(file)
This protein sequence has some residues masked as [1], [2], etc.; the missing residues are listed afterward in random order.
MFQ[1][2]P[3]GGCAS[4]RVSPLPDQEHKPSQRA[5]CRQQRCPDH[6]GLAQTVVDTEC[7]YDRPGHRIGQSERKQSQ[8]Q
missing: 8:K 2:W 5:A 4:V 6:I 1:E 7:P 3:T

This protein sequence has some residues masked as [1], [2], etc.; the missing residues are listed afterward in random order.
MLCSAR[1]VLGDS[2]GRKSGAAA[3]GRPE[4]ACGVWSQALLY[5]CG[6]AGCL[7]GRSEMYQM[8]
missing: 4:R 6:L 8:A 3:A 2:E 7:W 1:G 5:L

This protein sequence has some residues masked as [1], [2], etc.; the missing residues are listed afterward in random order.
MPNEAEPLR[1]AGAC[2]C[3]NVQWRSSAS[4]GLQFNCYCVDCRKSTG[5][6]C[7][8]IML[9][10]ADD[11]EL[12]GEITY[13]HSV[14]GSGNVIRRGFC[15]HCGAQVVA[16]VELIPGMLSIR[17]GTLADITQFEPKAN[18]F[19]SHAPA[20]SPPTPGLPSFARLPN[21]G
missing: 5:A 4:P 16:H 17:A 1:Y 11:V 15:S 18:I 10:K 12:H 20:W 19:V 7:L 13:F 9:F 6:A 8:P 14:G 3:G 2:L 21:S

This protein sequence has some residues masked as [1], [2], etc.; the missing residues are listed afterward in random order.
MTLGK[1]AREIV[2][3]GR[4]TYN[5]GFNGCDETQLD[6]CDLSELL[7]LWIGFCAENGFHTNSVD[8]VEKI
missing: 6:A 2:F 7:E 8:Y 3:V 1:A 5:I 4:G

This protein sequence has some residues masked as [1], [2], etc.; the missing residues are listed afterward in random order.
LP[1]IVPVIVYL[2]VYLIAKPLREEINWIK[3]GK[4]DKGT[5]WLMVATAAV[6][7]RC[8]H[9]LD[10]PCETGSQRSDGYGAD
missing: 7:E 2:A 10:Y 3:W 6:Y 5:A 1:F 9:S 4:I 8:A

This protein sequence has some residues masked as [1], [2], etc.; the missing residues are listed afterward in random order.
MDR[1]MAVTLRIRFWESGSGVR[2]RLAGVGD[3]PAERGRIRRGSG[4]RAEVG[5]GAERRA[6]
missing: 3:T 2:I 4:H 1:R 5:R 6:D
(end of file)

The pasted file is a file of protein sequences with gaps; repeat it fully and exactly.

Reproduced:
This protein sequence has some residues masked as [1], [2], etc.; the missing residues are listed afterward in random order.
MFQ[1][2]P[3]GGCAS[4]RVSPLPDQEHKPSQRA[5]CRQQRCPDH[6]GLAQTVVDTEC[7]YDRPGHRIGQSERKQSQ[8]Q
missing: 8:K 2:W 5:A 4:V 6:I 1:E 7:P 3:T

This protein sequence has some residues masked as [1], [2], etc.; the missing residues are listed afterward in random order.
MLCSAR[1]VLGDS[2]GRKSGAAA[3]GRPE[4]ACGVWSQALLY[5]CG[6]AGCL[7]GRSEMYQM[8]
missing: 4:R 6:L 8:A 3:A 2:E 7:W 1:G 5:L

This protein sequence has some residues masked as [1], [2], etc.; the missing residues are listed afterward in random order.
MPNEAEPLR[1]AGAC[2]C[3]NVQWRSSAS[4]GLQFNCYCVDCRKSTG[5][6]C[7][8]IML[9][10]ADD[11]EL[12]GEITY[13]HSV[14]GSGNVIRRGFC[15]HCGAQVVA[16]VELIPGMLSIR[17]GTLADITQFEPKAN[18]F[19]SHAPA[20]SPPTPGLPSFARLPN[21]G
missing: 5:A 4:P 16:H 17:A 1:Y 11:V 15:S 18:I 10:K 12:H 20:W 19:V 7:L 13:F 9:F 6:A 8:P 14:G 3:G 2:L 21:S

This protein sequence has some residues masked as [1], [2], etc.; the missing residues are listed afterward in random order.
MTLGK[1]AREIV[2][3]GR[4]TYN[5]GFNGCDETQLD[6]CDLSELL[7]LWIGFCAENGFHTNSVD[8]VEKI
missing: 6:A 2:F 7:E 8:Y 3:V 1:A 5:I 4:G

This protein sequence has some residues masked as [1], [2], etc.; the missing residues are listed afterward in random order.
LP[1]IVPVIVYL[2]VYLIAKPLREEINWIK[3]GK[4]DKGT[5]WLMVATAAV[6][7]RC[8]H[9]LD[10]PCETGSQRSDGYGAD
missing: 7:E 2:A 10:Y 3:W 6:Y 5:A 1:F 9:S 4:I 8:A

This protein sequence has some residues masked as [1], [2], etc.; the missing residues are listed afterward in random order.
MDR[1]MAVTLRIRFWESGSGVR[2]RLAGVGD[3]PAERGRIRRGSG[4]RAEVG[5]GAERRA[6]
missing: 3:T 2:I 4:H 1:R 5:R 6:D